Judge rules California's ban on assault weapons unconstitutional

Judge rules California’s ban on assault weapons unconstitutional


SAN DIEGO — A federal judge on Friday struck down California’s ban on assault weapons as unconstitutional but left plenty of time for the state to file an appeal.

The state’s definition of illegal military-style rifles unlawfully deprives law-abiding Californians of weapons commonly allowed in most other states and by the U.S. Supreme Court, the judge wrote.

Judge Roger T. Benitez, who has favored pro-gun groups in past rulings, described the AR-15 rifle, used in many of the nation’s deadliest mass shootings, as an ideal weapon.

“Like the Swiss Army Knife, the popular AR-15 rifle is a perfect combination of home defense weapon and homeland defense equipment,” he wrote in Friday’s decision.

“Yet, the State of California makes it a crime to have an AR15 type rifle,” Benitez continued. “Therefore, this Court declares the California statutes to be unconstitutional.”

He praised the AR-15 as a rifle that should be formally protected by the law for its “militia readiness.”

Gov. Gavin Newsom was indignant in a statement late Friday.

“The fact that this judge compared the AR-15 — a weapon of war that’s used on the battlefield — to a Swiss Army Knife completely undermines the credibility of this decision and is a slap in the face to the families who’ve lost loved ones to this weapon,” he said.

The office of Attorney General Rob Bonta said it would appeal.

“Today’s decision is fundamentally flawed, and we will be appealing it,” Bonta said in a statement Friday night. “There is no sound basis in law, fact, or common sense for equating assault rifles with swiss army knives.”

The Firearms Policy Coalition, which backed the suit, celebrated the decision. “We look forward to continuing this challenge at the Ninth Circuit and, should it be necessary, the Supreme Court,” the group’s president, Brandon Combs, said in a statement.

The ruling came as Bonta recognized “Gun Violence Awareness Day.” “In California, we have strong gun laws developed with the public’s safety in mind,” he said in a statement earlier Friday.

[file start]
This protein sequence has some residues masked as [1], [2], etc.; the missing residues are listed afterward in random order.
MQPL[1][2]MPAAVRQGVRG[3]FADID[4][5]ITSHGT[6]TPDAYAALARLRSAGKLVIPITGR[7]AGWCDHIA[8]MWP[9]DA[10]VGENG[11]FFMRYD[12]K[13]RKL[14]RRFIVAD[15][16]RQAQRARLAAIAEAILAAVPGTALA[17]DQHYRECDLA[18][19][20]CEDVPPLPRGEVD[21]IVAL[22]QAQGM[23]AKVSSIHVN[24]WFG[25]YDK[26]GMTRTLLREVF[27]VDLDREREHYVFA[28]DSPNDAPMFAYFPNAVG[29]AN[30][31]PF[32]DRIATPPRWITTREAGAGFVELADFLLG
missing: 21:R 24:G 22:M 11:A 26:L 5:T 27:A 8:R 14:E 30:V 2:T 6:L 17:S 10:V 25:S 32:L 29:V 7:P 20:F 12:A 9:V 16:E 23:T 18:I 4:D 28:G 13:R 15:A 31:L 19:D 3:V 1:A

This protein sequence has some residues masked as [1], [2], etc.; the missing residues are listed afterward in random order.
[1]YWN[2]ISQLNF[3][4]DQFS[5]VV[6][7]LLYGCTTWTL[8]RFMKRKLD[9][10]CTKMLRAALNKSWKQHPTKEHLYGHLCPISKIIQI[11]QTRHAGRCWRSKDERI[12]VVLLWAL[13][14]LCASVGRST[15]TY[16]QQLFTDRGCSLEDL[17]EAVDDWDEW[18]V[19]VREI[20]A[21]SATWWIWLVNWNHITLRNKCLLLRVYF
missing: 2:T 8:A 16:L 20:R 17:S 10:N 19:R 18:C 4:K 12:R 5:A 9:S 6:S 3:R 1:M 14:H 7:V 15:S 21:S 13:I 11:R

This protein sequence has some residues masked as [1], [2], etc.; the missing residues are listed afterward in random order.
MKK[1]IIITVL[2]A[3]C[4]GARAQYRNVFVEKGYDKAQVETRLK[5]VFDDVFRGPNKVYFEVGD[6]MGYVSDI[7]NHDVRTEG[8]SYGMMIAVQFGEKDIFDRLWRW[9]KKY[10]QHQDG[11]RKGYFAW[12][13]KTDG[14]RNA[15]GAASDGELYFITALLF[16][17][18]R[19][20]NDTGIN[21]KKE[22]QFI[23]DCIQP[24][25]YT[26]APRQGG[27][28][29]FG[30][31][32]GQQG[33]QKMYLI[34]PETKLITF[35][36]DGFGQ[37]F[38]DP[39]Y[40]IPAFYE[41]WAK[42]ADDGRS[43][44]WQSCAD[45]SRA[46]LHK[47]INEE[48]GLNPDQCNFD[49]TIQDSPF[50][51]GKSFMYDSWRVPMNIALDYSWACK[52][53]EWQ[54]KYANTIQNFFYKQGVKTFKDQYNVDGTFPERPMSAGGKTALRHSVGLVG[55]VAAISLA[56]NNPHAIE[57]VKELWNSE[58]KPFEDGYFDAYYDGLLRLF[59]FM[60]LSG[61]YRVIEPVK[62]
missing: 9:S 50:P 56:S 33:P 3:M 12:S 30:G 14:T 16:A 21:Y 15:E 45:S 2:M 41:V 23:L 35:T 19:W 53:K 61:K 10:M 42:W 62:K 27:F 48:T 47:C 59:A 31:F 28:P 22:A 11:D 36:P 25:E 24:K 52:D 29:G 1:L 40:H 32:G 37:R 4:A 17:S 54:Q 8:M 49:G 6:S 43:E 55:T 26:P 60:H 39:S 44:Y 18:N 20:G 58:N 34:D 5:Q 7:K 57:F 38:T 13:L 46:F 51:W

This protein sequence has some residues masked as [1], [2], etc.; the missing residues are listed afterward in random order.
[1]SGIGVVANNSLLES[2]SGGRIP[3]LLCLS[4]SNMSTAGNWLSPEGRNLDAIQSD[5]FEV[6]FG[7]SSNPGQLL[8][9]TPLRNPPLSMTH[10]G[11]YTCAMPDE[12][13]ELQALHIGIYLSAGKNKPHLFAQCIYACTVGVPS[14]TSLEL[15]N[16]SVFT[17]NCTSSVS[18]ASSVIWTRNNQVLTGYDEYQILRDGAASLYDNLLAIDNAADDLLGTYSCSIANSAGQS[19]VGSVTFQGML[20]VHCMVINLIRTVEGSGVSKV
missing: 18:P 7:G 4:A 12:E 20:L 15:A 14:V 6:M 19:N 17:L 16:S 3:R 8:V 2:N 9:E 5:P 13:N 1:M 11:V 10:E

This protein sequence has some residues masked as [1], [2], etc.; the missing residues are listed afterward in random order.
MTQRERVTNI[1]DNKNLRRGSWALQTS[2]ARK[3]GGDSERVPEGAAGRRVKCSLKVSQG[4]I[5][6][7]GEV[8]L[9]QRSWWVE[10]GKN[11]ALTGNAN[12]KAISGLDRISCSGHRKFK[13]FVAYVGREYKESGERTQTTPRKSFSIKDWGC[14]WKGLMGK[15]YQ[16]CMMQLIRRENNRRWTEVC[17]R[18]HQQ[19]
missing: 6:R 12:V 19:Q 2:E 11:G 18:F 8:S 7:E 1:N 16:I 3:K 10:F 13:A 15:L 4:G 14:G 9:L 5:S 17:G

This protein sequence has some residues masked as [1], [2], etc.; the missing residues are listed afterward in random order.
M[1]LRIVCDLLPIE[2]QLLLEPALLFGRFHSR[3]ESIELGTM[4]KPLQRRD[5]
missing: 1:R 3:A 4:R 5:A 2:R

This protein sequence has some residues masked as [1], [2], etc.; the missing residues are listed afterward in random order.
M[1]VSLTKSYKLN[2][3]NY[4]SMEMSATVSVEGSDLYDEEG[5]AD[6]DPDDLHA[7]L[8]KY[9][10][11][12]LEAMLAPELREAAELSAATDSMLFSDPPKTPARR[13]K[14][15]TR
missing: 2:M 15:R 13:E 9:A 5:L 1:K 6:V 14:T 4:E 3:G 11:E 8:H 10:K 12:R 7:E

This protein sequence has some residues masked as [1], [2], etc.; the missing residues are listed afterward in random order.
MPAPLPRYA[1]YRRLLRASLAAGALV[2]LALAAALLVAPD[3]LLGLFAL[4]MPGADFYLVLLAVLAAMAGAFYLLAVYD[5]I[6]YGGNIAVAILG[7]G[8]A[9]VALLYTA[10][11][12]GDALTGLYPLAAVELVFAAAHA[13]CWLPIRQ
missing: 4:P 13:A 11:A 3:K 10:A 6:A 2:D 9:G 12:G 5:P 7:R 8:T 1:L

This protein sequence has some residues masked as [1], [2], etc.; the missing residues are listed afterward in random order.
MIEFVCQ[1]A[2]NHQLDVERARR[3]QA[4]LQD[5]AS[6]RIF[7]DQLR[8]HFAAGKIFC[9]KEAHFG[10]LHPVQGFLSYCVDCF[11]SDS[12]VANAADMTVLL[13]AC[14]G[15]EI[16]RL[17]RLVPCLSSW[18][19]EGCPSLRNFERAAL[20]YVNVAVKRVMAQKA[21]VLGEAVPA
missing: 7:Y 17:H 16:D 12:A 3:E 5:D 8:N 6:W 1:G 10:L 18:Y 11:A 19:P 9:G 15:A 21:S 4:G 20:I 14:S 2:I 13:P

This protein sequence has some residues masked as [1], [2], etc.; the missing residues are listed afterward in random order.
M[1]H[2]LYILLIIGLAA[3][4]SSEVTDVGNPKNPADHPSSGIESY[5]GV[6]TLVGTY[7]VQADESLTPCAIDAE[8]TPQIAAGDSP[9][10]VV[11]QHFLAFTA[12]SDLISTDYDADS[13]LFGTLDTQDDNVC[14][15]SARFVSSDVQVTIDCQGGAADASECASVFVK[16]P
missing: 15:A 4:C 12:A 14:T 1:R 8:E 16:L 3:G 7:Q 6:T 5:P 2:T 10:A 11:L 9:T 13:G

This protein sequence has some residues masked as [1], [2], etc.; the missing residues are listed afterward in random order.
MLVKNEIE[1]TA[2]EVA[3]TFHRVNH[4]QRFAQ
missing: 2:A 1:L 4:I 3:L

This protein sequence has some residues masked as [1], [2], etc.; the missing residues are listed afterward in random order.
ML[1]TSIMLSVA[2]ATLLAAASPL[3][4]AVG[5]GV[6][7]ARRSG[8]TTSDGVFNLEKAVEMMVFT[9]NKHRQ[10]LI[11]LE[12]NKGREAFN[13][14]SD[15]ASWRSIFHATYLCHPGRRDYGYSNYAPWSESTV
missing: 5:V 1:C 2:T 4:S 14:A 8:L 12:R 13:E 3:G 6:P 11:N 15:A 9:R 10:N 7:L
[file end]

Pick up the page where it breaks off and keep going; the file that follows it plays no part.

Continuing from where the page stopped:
Assault weapons as defined by the law are more dangerous than other firearms and are disproportionately used in crimes, mass shootings and against law enforcement, with more resulting casualties, the state attorney general’s office argued, and barring them “furthers the state’s important public safety interests.”

The judge in the U.S. District Court’s Southern District of California cited multiple precedents to bolster his decision, although some experts and gun control advocates have long argued the authors of the Second Amendment could never have imagined a weapon originally designed for modern warfare being used for personal defense.

“Government is not free to impose its own new policy choices on American citizens where Constitutional rights are concerned,” the judge wrote.

Benitez stayed his own permanent injunction against the state’s prohibition for 30 days in order to give the attorney general time to appeal.

California first prohibited assault weapons in 1989 and expanded its definition to cover more firearms over the years.

The plaintiff, James Miller, along with Patrick Russ and Ryan Peterson, had argued that assault weapons are protected under the Second Amendment. They filed suit against the state in 2019.

Earlier this year, after a man allegedly killed 10 people at a Colorado grocery store with what witnesses described as an AR-15-style rifle, President Joe Biden called on Congress to pass a national assault weapon ban.

The Associated Press contributed.





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